Noise vs. News Session Four: News media panel shares views on reporting and news climate


Left to right: journalists Jeff Dankert, Jenna Dooley and David Giuliani give news perspectives with Amanda Cook Fesperman moderating at the final Noise vs. News event.

“Mainstream journalism has an intention of delivering you a story, with the facts, an accurate reflection of reality, with the things you want to know about that story,” said NewsTribune reporter Jeff Dankert. “I think every journalist, here and elsewhere, is trying to do that, every day.”

Three journalists discussed today’s challenges for reporters and the public and took questions from the audience at the final Noise vs. News event held April 27 at IVCC. WNIJ “All Things Considered” host Jenna Dooley, The Times reporter David Giuliani and Dankert provided their unique perspectives as both members and consumers of news media. Amanda Cook Fesperman, IVCC Political Science and History professor, moderated the event.

Fesperman asked if people can trust mainstream news. “Yes, I think people can trust us,” Giuliani reflected. “I mean, do we have bias? Yes, every human has bias. What we’re trained to do is recognize those biases and minimize them as much as possible.”

To ensure journalistic integrity, Giuliani said that in his newsroom, as in others, “we’re always questioning each other, like ‘did you get this source, did you get this side, did you get the public documents to back it up?’”

“If I’m interacting with a member of the public for the first time, I need to explain what I’m doing,” said Dooley, “I shouldn’t assume that they trust me just because I’m with the media.”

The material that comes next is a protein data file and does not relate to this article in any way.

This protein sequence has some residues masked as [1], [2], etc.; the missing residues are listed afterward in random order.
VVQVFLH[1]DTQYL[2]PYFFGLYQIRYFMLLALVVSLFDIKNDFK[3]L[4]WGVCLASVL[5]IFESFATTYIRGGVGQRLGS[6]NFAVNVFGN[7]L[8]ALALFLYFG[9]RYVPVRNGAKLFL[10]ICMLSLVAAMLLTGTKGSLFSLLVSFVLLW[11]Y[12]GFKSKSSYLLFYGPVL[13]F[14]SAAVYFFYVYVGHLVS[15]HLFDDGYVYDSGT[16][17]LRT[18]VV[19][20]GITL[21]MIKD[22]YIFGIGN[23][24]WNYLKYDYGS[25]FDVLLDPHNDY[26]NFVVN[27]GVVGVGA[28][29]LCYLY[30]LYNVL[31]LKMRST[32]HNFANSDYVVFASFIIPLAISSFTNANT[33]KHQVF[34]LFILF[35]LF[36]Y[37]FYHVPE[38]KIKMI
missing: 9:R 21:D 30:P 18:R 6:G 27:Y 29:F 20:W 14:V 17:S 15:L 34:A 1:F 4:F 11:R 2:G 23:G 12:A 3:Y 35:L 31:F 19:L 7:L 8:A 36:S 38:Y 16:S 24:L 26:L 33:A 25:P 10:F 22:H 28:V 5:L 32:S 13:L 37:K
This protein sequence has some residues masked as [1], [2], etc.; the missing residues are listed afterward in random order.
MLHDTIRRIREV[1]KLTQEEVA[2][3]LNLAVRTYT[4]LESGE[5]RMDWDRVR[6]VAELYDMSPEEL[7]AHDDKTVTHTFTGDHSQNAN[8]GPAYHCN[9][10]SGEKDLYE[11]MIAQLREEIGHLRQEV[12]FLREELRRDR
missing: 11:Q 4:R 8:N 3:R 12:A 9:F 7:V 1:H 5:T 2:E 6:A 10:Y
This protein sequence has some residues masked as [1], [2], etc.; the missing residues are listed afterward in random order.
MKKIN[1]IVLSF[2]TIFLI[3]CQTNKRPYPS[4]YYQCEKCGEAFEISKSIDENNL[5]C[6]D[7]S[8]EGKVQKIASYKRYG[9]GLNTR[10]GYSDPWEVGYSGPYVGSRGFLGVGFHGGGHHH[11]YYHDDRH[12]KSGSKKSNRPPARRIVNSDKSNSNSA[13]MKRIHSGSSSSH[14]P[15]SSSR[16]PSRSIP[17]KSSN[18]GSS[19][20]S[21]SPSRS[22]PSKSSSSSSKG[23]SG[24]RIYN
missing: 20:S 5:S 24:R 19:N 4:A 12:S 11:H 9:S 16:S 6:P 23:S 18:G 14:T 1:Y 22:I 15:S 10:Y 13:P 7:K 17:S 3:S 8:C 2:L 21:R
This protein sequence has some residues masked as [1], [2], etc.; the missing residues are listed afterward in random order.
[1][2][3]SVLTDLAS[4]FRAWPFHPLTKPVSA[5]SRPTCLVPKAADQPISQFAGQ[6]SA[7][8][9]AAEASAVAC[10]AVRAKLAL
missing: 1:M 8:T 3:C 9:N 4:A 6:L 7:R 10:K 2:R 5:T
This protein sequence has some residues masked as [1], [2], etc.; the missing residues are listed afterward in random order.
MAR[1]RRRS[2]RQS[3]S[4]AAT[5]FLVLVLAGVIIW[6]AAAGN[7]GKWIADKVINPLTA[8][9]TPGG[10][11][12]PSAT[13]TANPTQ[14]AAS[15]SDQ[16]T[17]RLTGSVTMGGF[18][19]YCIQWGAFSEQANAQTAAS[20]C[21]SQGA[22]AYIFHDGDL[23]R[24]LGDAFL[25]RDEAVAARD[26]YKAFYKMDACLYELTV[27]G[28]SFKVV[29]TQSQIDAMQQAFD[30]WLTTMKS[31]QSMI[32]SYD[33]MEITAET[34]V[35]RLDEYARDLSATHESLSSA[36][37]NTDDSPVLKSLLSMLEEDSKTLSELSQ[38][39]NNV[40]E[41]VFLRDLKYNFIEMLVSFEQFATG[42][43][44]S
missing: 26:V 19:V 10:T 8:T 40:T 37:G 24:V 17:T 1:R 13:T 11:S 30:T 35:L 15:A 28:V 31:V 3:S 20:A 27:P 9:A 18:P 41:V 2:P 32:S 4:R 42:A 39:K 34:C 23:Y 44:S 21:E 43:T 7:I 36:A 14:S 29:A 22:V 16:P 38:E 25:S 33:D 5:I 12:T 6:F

The popular term “fake news” was discussed. “I define it as concocted stories,” said Giuliani. “What Trump refers to as fake news is not fake news.”

“The issue with a blanket term like “fake news” is it offers no specificity of what the issues is and it offers no solution on how you can solve it,” said Dooley. “I think what would be more helpful instead of using “fake news” would be to say, ‘yeah, that’s inaccurate, that was plagiarism, that was fabrication, that was misleading, that was taken out of context.’”

“It comes down to intention,” explained Dankert on his outlook on fake news. “The intention wasn’t to be informative or to be true. The attention was to make money off of clicks on the Internet and to deceive.

“All the rest of journalism that’s trying to do a good job, they’ll make mistakes, but it doesn’t come close to the intention.”

“What do you do when you get it wrong to make it right?” asked Cook Fesperman. Each panelist shared how important it is for them to quickly and visibly correct any mistakes that occur in reporting.

“To a reporter, I can tell you, nothing ruins your day more,” Dankert said on making a mistake. “We don’t want to get anything wrong. We go to great pains not to.”

Panelists spoke about the need for people to be critical thinkers and to be able to discern whether news is legitimate. “News literacy is something that should be taught and respected,” Dooley said.

“We all share in the blame here, from the sender to the news; we’re all part of this mix,” said Dankert. “There’s a good deal of the public that needs to be news literate.”

In response to a question from the audience, Giuliani emphasized that the mission of journalists is to “speak to the people.” He said, “I try to use words that are simple, concise and clear.” All three journalists spoke about the importance of reporters putting political jargon into plain language so it can be understood by everyone.

Dankert addressed the issue of whether or not to silence people who are disseminating things that aren’t true. “Freedom of speech has to win,” he said with conviction, “and for freedom of speech to win, we can’t be snuffing voices and muzzling people.”

Reflecting on how journalism and the universe of the Internet now coexist, Dooley said, “I’m not in the business of policing that, and I believe in the First Amendment, so I think that they can share the same spaces, and it’s a good thing.”

In response to today’s media climate and news relations with the public, Dankert urged, “hold the mainstream press accountable, but don’t give up on it.”